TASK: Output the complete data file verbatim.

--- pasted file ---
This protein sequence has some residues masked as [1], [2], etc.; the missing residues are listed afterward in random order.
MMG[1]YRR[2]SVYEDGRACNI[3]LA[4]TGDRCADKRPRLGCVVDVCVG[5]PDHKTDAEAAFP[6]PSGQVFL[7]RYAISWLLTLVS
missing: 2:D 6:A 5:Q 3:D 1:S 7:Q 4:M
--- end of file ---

This protein sequence has some residues masked as [1], [2], etc.; the missing residues are listed afterward in random order.
MMG[1]YRR[2]SVYEDGRACNI[3]LA[4]TGDRCADKRPRLGCVVDVCVG[5]PDHKTDAEAAFP[6]PSGQVFL[7]RYAISWLLTLVS
missing: 2:D 6:A 5:Q 3:D 1:S 7:Q 4:M